Within the next two weeks, Microsoft (s msft) is expected to announce a version of Windows that will run on ARM-based (s armh) processors, the energy-efficient chips that currently power many of today’s smartphones. If reports from Bloomberg are accurate, the 25-year paradigm of Windows computers running mainly on Intel (s intc) processors is likely to be turned on its head, due largely to the need for devices that are more mobile and can run all day on a single battery charge.
Indeed, when Microsoft announced a licensing partnership with ARM in July of this year, we suggested one likely reason was to advance Microsoft’s efforts to port Windows to mobile processors. Why would the company want to do so when its platform runs perfectly fine on x86 chips, such as those from Intel and AMD (s amd)? Wireless technologies such as Wi-Fi and mobile broadband are enabling consumers and employees alike to connect away from the desktop, causing sales of pocketable smartphones and tablets to rise dramatically. Such devices are expected to begin outselling traditional computers within two years, and short of its new Window Phone 7 phones, Microsoft has no presence on any of these mobile machines.
If news is coming from Microsoft about Windows running essentially on smartphone chips, it’s highly likely to happen on Jan. 5, 2011 at the Consumer Electronics Show. Microsoft CEO Steve Ballmer is scheduled to take the stage for an evening keynote, providing a highly focused audience for an announcement. I’ll be among the crowd, attending live, and until then, I’ll be wondering what specifics Ballmer will mention, because this development doesn’t necessarily mean a full-blown desktop version of Windows will be made to run on processors that use the ARM architecture.
The current Windows desktop platform, Windows 7, is far too “bulky” to both exist and run on devices with limited storage capacity, memory and processing power. So it’s possible that a Windows “Lite” version could appear: a platform that provides the most used consumer features only, for example. Or Microsoft’s new Windows Phone 7 platform, which the company says has created 1.5 million device sales to carriers, could be extended with new features and be slated for tablet devices. I find that unlikely, and think the possibility exists that Ballmer will simply tout Windows Embedded Compact: the limited subset of Windows that was shown on tablets earlier this year at the Computex show.
While the specifics of any Ballmer announcement on Windows for ARM processors are up in the air, one thing is certain: Intel’s cash cow is slowly moving on to greener pastures. Much like Microsoft, Intel is being left out in the cold when it comes to mobile devices. Its chips are the powerhouse in the desktop and server processor markets, with an estimated 86 percent market share, but the future is in mobiles. That future looks still looks relatively bleak for Intel, as its Atom chips still consume too much energy compared to ARM-based processors, and its main operating system for mobile devices is Nokia’s (s nok) MeeGo platform: an unproven entity that will face Apple’s iOS (s aapl), Google’s Android (s goog) and other incumbents when it arrives in devices next year.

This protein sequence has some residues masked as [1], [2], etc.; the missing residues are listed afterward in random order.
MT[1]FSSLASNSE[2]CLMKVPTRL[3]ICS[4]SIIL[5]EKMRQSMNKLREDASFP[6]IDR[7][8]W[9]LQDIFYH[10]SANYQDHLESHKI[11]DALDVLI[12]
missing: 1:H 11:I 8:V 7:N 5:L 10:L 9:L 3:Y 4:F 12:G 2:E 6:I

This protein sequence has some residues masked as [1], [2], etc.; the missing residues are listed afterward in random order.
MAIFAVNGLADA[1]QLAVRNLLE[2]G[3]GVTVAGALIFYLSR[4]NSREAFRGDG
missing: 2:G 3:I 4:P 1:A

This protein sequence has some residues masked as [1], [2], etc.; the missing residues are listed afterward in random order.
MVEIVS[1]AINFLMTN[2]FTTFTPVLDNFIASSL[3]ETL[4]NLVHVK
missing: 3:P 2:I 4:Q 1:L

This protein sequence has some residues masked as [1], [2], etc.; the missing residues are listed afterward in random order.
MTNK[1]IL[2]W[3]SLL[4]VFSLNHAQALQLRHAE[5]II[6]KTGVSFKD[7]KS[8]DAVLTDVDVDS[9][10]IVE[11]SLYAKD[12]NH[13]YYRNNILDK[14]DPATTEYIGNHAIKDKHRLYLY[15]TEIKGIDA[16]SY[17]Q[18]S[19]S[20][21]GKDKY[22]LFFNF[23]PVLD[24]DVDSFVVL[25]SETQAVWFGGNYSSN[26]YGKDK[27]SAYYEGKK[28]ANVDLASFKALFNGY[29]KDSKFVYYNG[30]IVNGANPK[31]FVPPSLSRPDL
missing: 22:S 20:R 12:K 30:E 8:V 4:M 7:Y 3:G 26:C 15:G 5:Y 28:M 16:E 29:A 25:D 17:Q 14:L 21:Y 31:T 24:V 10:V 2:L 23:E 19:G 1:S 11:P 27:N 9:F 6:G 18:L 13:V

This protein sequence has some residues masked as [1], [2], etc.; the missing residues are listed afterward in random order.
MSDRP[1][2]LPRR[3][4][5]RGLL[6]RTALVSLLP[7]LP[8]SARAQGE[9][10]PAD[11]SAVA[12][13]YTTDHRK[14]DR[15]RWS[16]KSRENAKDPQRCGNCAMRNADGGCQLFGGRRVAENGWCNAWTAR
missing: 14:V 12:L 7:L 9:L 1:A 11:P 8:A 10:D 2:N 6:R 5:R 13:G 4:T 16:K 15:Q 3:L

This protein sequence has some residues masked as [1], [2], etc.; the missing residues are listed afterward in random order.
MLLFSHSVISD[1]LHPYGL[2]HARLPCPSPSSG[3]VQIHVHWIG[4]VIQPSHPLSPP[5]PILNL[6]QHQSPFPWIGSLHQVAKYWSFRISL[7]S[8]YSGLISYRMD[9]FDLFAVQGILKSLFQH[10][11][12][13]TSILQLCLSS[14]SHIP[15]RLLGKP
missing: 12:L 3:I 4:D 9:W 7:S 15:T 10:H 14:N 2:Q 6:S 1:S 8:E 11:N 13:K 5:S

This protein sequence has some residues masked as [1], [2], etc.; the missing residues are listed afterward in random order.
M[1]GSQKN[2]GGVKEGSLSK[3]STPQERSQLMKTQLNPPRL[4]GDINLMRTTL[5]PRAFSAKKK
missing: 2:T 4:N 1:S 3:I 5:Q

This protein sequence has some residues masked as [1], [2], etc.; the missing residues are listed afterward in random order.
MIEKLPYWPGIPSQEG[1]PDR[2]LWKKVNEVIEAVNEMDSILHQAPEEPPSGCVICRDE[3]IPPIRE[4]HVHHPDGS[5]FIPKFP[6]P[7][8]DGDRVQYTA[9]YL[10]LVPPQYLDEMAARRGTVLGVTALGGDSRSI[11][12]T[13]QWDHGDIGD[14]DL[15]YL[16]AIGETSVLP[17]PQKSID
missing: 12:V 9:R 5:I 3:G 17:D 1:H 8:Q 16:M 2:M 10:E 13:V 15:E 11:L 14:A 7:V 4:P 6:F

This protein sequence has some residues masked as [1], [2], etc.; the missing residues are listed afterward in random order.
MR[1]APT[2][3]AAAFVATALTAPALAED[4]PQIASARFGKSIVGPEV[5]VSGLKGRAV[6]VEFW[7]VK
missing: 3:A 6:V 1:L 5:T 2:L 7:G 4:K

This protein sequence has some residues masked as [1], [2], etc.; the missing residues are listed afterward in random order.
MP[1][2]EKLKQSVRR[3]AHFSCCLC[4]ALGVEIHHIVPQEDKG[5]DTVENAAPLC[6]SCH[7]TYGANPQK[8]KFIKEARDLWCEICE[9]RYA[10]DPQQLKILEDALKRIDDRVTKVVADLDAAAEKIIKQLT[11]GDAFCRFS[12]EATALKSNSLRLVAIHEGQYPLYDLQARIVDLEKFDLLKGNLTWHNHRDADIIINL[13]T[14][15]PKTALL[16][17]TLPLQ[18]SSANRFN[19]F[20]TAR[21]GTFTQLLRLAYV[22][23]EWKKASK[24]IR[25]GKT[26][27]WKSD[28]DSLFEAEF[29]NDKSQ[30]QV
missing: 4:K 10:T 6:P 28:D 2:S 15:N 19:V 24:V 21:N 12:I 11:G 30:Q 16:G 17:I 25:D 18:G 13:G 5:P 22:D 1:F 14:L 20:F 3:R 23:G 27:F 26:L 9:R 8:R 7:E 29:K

The Bloomberg report does keep the door cracked open for Windows on mobile devices for Intel, however, saying this:
“The new software also will be able to work on Intel Corp. and Advanced Micro Devices Inc. processors — the chips that power PC versions of Windows. While other versions of Microsoft software aimed at phones and mobile devices work on ARM chips, this is the first time it will make a full version of Windows available on that technology.”
If true, it represents the first time I can recall that a popular operating system will be able to run on both ARM and x86 architectures for mainstream consumers. That’s worth noting, because it means people can make an apples-to-apples comparison on Windows devices that run on Intel chips vs chips from many others, such as Samsung, Qualcomm (s qcom), Texas Instruments (s txn), and Nvidia (s nvda) to name a few.
Put another way: Intel will actually have to prove that its Atom efforts have made progress in the eyes of consumers, even as the next-generation ARM chips arrive next year with even more computing power and judicious battery life. The company better hurry, because ABI Research’s prediction from nearly a year ago is looking true: ARM-based mobile devices will surpass x86-based devices by 2013.
To be sure, the entire situation reminds me of a modern-day version of the game, “Musical Chairs.” For years, both Microsoft and Intel have paraded around, earning billions while the music played on. But neither have reacted well to the shift toward mobile, and the band is about to take a break. Depending on what Ballmer announces at the CES, Intel might not have a comfortable place to sit when this round of music ends.
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